My Favorite Messaging Apps for Marketing

Can you believe that messaging apps are now big players like their counterpart, social networks? According to a Business Intelligence report, the combined user base of the top four apps—including WhatsApp and Facebook Messenger—surpasses that of the top four social networks. The popularity of messaging apps makes them indispensable tools for any business looking to connect directly with customers.

Here are my top five favorite messaging apps and how you can leverage them to market your small business:

Facebook Messenger

Hands down, this is the most popular messaging app. In fact, according to Ad Espresso, Messenger boasts 1.4 billion monthly active users—or 11 percent of the world’s population!

What’s so unique about Messenger is the opportunity to engage customers with a chatbot. You can use chatbots—which achieve up to 80 to 90 percent response rates—to automatically deliver content, reminders about events, or even sponsored messages (similar to ads) to subscribers and customers.

And, Messenger has one other thing going for it: Compared to other messaging apps, it’s relatively easy to set up a chatbot without coding. Learn about our Messenger Chatbot Setup services.

WhatsApp

WhatsApp is the number one messaging app in more than 100 countries, with 70 percent of its 1.3 billion users checking the app daily, according to Ad Espresso.

WhatsApp is very different from Facebook Messenger in that it doesn’t allow third-party chatbots or ads. However, you can use it to connect with customers the old-fashioned way: via text messages.

What makes WhatsApp special is its group-messaging feature, which accommodates over 200 people—more than any other messaging app. As a small business, you could use this to gather feedback, promote new products, or send event reminders. The sky’s the limit!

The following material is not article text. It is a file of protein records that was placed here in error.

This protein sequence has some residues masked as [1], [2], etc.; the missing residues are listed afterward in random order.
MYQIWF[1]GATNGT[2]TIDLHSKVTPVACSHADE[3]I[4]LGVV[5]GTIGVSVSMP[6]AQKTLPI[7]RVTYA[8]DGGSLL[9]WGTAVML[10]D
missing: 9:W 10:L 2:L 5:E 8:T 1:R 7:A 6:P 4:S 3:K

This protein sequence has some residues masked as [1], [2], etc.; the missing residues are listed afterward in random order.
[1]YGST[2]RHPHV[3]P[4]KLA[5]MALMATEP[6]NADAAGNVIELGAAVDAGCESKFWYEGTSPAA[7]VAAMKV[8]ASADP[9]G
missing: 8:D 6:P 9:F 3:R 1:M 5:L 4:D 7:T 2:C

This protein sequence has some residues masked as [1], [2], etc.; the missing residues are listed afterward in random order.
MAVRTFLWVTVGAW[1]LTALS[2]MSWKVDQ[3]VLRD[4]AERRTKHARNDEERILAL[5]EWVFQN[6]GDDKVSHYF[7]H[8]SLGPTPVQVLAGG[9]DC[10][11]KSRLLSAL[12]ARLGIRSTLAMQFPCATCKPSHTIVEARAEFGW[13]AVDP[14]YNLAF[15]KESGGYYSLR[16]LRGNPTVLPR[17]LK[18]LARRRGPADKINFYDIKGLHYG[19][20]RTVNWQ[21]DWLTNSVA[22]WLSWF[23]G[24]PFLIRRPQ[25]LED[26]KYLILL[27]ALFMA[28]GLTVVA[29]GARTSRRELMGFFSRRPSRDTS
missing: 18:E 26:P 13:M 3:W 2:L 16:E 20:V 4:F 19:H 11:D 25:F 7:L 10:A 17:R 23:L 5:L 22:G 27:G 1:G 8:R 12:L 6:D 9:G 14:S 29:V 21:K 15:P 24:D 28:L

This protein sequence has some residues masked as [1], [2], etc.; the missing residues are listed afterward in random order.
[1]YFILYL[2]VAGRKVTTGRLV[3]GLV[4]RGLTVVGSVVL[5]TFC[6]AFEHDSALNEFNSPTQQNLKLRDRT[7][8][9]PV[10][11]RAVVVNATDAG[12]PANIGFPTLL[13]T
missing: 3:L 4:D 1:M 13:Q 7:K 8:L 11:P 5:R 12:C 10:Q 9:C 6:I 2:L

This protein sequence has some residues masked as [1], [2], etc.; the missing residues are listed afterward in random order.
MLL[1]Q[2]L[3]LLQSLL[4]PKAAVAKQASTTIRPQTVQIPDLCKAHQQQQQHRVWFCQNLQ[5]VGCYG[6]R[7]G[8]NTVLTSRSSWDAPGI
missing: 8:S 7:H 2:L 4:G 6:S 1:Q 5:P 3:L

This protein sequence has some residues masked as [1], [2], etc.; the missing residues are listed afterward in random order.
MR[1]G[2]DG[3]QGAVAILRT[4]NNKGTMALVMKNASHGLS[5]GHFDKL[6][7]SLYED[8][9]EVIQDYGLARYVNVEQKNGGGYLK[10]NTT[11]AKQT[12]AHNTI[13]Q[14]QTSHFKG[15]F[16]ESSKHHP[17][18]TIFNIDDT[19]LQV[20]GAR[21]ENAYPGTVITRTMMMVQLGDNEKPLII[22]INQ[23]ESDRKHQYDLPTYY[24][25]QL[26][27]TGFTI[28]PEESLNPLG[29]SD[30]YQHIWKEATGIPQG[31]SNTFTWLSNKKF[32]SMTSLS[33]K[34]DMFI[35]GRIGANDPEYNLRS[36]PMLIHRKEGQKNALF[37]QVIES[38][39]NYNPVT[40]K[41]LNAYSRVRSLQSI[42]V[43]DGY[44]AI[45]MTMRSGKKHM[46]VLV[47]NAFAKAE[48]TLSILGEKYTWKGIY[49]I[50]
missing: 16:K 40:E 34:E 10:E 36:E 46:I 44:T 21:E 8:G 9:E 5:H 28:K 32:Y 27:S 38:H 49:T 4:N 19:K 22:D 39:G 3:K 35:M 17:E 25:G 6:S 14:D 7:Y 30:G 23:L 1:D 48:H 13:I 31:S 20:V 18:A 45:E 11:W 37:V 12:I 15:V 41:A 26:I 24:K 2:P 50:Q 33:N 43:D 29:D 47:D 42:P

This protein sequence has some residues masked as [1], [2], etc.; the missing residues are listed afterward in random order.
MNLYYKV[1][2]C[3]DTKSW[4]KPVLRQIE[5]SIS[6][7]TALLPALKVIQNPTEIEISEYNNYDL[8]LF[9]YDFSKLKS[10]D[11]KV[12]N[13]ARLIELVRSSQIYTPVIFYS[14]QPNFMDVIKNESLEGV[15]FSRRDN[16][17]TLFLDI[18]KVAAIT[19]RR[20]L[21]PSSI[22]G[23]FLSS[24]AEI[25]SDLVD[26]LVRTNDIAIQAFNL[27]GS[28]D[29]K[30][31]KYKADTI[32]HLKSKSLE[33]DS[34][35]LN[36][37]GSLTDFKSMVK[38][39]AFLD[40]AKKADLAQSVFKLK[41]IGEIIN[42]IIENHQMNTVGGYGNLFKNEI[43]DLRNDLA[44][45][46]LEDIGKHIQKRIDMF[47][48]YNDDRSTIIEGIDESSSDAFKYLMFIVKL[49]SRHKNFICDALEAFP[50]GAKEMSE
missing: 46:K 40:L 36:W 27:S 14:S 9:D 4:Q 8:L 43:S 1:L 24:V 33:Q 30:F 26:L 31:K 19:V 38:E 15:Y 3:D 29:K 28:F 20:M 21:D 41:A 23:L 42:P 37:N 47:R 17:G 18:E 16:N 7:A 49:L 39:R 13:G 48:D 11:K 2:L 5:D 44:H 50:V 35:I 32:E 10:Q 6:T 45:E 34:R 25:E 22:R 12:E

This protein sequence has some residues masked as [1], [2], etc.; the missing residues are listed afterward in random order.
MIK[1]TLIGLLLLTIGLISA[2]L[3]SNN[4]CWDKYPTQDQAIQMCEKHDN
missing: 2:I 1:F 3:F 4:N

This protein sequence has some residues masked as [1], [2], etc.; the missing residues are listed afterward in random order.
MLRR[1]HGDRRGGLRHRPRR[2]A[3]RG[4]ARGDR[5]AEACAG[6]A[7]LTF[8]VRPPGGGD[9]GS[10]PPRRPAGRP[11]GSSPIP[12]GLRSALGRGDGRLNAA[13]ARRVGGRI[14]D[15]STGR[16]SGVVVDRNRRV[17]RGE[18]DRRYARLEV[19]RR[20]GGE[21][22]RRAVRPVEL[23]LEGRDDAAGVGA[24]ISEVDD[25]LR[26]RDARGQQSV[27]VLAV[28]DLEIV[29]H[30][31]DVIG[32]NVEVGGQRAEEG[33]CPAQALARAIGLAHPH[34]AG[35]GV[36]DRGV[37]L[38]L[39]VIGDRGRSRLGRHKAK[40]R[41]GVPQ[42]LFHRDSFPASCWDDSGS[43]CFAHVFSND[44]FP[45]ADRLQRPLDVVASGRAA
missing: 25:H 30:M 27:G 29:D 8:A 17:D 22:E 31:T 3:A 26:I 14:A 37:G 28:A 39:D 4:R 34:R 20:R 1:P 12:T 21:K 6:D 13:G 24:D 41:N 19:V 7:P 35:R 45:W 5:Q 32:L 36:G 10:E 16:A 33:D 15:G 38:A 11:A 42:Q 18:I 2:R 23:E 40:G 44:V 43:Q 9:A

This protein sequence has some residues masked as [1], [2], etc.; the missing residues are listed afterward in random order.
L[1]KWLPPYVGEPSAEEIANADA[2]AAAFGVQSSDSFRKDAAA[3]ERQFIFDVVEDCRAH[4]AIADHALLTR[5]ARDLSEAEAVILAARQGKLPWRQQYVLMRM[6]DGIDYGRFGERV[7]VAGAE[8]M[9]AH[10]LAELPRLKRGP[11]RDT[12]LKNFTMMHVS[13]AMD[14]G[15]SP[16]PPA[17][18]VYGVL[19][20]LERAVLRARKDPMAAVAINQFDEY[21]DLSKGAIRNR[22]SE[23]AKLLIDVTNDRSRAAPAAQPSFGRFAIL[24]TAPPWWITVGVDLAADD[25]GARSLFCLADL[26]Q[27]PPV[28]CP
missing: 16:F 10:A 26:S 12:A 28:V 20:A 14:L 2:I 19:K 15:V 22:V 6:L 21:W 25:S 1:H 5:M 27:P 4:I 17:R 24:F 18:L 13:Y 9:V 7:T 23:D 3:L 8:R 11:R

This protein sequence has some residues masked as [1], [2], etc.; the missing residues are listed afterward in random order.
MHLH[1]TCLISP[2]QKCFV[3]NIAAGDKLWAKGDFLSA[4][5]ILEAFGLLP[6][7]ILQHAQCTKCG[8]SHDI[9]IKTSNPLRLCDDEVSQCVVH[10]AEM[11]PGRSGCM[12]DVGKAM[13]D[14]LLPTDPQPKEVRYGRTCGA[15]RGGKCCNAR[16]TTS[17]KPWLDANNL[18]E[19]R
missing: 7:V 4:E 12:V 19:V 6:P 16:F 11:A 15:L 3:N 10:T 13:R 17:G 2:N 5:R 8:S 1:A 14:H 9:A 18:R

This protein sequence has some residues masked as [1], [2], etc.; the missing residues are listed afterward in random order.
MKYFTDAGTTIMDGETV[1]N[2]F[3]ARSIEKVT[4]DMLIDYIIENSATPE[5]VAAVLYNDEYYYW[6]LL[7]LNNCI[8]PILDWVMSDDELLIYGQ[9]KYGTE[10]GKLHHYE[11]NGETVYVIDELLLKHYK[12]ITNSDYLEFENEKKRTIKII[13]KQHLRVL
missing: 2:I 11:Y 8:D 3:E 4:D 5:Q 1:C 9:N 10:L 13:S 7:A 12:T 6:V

Snapchat

This image and video messaging app is unique because the majority of its users are under 25 years old—making Snapchat ideal for businesses that want to target a younger demographic. “Snaps” (video stories) are useful for promoting discounts and coupons and increasing event engagement or attendance.

Snapchat also offers a variety of paid ad services, including 10-second videos called Snap Ads; Sponsored Geofilters to target specific locations; and Sponsored Lenses to add marketing graphics to photos. You can even get free exposure by partnering with a Snapchat influencer or “tastemaker” who likes your product.

Google Hangouts

With Google Hangouts, you can set up group voice or video conversations, including live video calls with up to 10 people (or more, with paid versions). You can capture photos, share your screen, and message friends.

The most unique feature of Google Hangouts is that they are actually housed on YouTube, making it easy for you to promote your videos on other social platforms.

Here’s how: After your Hangout, your video will automatically post to your YouTube channel. Simply copy the YouTube URL for your video and share away on Facebook, Instagram, or wherever your customers interact with you.

This YouTube connection also makes it easy to add your Google Hangout videos to your website. Simply use the embed code provided in the “Share” tab below your video. You can also cross-promote with your website by including your link in the YouTube caption of your Hangout.

Slack

Slack is different from the other messaging apps I’ve mentioned because it’s geared toward internal messaging. However, it’s still very relevant to business marketing.

Described as a “shared workspace where real-time conversations are organized, saved, and indexed for you,” Slack is a great way to organize your marketing efforts. In fact, it’s such a valuable communications tool that 77 percent of Fortune 100 companies use it, according to Ad Espresso.

In Slack, conversations are organized in channels—by team, campaign, customer, project, etc—so everything remains transparent and up-to-date. You can even share a channel with another company.

In addition to internal communications, companies use Slack to create open communities consisting of customers, potential clients, and influencers. You can leverage these communities to collect feedback, solve problems, coordinate campaigns, or track customer sentiment, just to give you a few ideas.

Have any messaging apps to add to this list? Which app is your go-to for marketing your small business?

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  • Author: Angie Dunnigan
  • About Me: Founder of aka Media Marketing, a full service Social Media Marketing Agency, Social Business Coach and Media Manager. Helping businesses connect with their target customer through our ever changing virtual world.